Self-management for Inflammatory Arthritis Seems Effective but Needs More Research, Study Says

A systematic review found significant evidence supporting self-management interventions for inflammatory arthritis, but also found it was difficult to draw conclusions about specific types of programs.

Self-management interventions can play an important role in treating inflammatory arthritis, but a new systematic review found that existing evidence into the effectiveness of specific interventions is lacking.

The analysis of the literature, looking at the chronic conditions included in the inflammatory category, including rheumatoid arthritis, psoriatic arthritis, ankylosing spondylitis, and axial spondyloarthritis, was published in the journal RMD Open.

A team of investigators including corresponding author Andréa Marques, RN, PhD, of the University of Coimbra, in Portugal, set out to see which types of interventions might be good candidates for the European League Against Rheumatism’s (EULAR) self-management recommendations. To do so, they looked for existing studies of self-management programs involving adults at least 18 years old. They found 32 studies that met inclusion criteria, of which 19 were randomized controlled trials and the remaining 13 were systematic reviews.

The studies covered a wide range of interventions, including interactive disease education (10 trials), patient problem-solving (9 trials), and cognitive behavioral therapy (8 trials). Also studied were goal setting and patient education programs.

“Overall, all these specific components and interventions of self-management have beneficial effects on IAs-related outcomes,” Marques and colleagues wrote.

However, the investigators also said that it was hard to make strong recommendations based on the existing data, in part because the breadth and heterogeneity of specific interventions made it impossible to identify to points of convergence between the different types of programs, and most of the certainty of evidence in the studies was moderate or low.

“This is natural because self-management is a so-called ‘complex intervention,’” they noted. “In complex interventions, the efficacy of specific components is difficult to isolate.”

Marques and colleagues said a wide variety of people administered the interventions studied in the trials, including rheumatologists and nurses, but also therapists, social workers, and dieticians. Sometimes lay people, such as yoga teachers and counselors, provided the interventions, the authors said. However, none of the studies involved expert patients delivering the education or intervention, which Marques and colleagues said is in contrast to the practice of many patient organizations, which emphasize involving experienced patients as intervention leaders. The investigators said this may be due to the fact that most of the interventions in the studies took place in a health care setting, such as a hospital, or due to the strictures of a research trial.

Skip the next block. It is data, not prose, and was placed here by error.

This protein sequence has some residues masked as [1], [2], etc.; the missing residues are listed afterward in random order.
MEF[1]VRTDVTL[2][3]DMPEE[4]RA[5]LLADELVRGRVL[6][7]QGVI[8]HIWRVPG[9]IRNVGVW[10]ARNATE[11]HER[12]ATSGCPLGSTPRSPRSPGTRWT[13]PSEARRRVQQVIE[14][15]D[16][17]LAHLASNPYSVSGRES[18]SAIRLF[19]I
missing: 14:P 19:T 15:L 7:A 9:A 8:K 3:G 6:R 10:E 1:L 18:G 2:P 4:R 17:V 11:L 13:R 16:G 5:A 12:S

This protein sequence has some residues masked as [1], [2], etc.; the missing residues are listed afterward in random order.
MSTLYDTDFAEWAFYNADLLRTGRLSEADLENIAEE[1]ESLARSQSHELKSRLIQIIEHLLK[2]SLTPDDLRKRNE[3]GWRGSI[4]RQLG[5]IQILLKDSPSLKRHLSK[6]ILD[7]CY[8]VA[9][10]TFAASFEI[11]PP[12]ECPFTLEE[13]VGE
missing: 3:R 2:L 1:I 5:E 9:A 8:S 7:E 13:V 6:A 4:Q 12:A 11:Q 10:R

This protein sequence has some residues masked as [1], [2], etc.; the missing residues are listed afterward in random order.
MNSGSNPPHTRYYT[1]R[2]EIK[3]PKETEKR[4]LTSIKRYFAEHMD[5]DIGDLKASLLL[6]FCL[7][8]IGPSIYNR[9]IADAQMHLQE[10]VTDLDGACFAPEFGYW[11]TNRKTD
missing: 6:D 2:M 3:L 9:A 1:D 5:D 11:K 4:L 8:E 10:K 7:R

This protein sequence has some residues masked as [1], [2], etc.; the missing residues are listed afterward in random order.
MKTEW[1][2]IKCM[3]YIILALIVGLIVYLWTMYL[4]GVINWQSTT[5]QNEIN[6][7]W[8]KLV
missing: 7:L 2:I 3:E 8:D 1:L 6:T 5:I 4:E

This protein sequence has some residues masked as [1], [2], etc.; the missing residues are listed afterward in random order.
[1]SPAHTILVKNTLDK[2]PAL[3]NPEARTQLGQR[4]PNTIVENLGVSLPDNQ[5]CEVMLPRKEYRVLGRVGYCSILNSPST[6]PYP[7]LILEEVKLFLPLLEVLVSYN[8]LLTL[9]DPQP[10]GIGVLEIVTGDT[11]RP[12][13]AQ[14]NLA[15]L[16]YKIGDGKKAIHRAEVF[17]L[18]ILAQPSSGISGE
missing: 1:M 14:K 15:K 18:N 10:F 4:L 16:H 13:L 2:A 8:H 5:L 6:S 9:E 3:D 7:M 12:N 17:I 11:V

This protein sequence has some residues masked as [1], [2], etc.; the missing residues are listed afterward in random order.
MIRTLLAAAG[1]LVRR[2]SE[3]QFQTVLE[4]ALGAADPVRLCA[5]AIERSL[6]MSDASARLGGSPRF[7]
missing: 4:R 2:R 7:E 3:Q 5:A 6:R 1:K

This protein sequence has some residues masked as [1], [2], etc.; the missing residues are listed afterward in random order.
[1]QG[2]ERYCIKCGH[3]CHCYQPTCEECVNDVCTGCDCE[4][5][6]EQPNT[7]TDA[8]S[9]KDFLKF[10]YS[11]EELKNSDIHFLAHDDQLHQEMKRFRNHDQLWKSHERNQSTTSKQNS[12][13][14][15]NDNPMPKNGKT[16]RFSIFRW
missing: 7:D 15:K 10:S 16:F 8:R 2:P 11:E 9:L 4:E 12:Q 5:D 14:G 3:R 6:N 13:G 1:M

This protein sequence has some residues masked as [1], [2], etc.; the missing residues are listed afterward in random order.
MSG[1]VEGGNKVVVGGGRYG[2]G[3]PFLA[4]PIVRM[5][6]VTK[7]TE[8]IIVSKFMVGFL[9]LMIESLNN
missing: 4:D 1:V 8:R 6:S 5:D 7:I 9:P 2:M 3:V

Though self-management interventions were widely studied, Marques and her coauthors found most studies did not examine the effect of such interventions in patient adherence. Only one study used patient adherence as a primary outcome. Even among studies that tracked adherence, most did not attempt to draw a correlation between the intervention and potential improvements in adherence. What little evidence is available, though, suggests patient education has a beneficial role.

There was also a relative lack of studies looking at the cost-effectiveness of self-management interventions, the authors found. Two studies that were excluded from the review dealt with such questions, but the two had conflicting conclusions.

Marques and colleagues said self-management is an important issue, but it remains under-studied and warrants additional, carefully designed trials. The existing evidence supports the use of self-management interventions, but the investigators said certain types of intervention might work better on some patients than others, in part due to differences in disease status, and in part due to socioeconomic variables.

“Professionals should look out for ‘new ways’ that are more adjusted and closer to the patient needs, such as internet programs, which are proven to be effective in improving health status measures at 1 year,” Marques and colleagues concluded.

However, they added that that will be a difficult task, since it is not yet clear which measures should be used to qualify a program as effective.

Reference

Marques A, Santos E, Nikiphorou E, Bosworth A, Carmona L. Effectiveness of self-management interventions in inflammatory arthritis: A systematic review informing the 2021 EULAR recommendations for the implementation of self-management strategies in patients with inflammatory arthritis. RMD Open. 2021;7(2):e001647. doi:10.1136/rmdopen-2021-001647